Mergers and acquisitions (“M&A”) are unique transactions that have the power to improve productivity, change the nature of an entity’s business and realign the size of an operation. While beneficial for many reasons, these transactions also tend to confuse many legal professionals. In essence, though, they’re relatively simple in both logic and definition. Once the basics are understood, the transactions become a lot clearer.
What is the Logic Behind M&A?
The reasoning for a merger or acquisition is value. The idea is that two companies coming together as one is more valuable than the two businesses working independently. The allure for one company to purchase another is to become more competitive and cost-efficient, while increasing shareholder value. For companies that get bought, or target companies, they typically agree to the deal because they realize they can no longer survive on their own.
What is the Difference Between a Merger and Acquisition?
While the transactions are often used interchangeably, they mean slightly different things. A merger, on a general level, takes place when two companies of about the same size agree to proceed in business as a single new entity. Both companies’ stocks are given up and new stock is issued. When the companies are about the same size, the merger is referred to as a “merger of equals.”
An acquisition, on the other hand, is when one business clearly takes over another company. The purchasing business in an acquisition becomes the new owner and the business that gets bought ceases to exist from a legal perspective. The buying company takes over the business of the target company and the buyer’s stock continues to be traded while the stock of the target company does not.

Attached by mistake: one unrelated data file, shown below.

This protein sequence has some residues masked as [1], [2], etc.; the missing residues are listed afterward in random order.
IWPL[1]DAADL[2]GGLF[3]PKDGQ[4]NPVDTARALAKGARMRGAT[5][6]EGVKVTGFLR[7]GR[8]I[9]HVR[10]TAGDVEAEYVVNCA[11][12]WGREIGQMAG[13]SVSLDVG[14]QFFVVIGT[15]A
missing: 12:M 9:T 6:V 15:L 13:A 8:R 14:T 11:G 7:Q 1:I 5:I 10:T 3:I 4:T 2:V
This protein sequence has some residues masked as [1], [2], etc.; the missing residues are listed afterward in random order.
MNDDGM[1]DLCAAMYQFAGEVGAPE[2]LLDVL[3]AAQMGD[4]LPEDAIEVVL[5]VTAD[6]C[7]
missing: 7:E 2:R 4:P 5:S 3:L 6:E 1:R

What are the Specific Benefits for M&A?
Four main benefits are often cited when a merger or acquisition takes place. These are:
- Cost savings. M&As save money. This is especially the case when it comes to staffing. A merger or acquisition usually means that jobs will be lost. For example, when an M&A takes place, there is no need for two legal departments anymore, or two accounting departments, or even two CEOs. As the workforce gets reduced, a tremendous amount of money gets saved.
- Greater purchasing power. One larger company, compared to two smaller ones, will have greater purchasing power when it comes to buying office equipment and supplies. In addition, a larger company can often buy these items in bulk – which leads to increased savings.
- Better technology. Companies often buy other companies that have unique technological systems, or innovative technological approaches. They do so in order to improve their own technology and stay at the top of technological developments.
- Improved market reach. One company buying another means that it will reach new markets and grow its revenues and earnings. This act will also improve the two companies’ marketing and distribution systems, which in turn, will increase their sales opportunities.
QUID PRO QUO provides customized mergers and acquisitions solutions that match discerning legal talent with corporate and legal transactional needs. Our approach to this field emphasizes:
- Immediate and effective response
Our team can anticipate needs and respond with solutions that work. We have proven experience in such core areas as:
- Finance and Accounting
- Information Technology
- Human Resources
- Transaction Structuring
- Post-Merger Integration
QUID PRO QUO stands as the tested leader when it comes to maximizing the success of mergers and acquisitions. We support both law firms and corporations and recruit only top-shelf legal talent to address their needs. Contact us today and get your M&A questions answered now!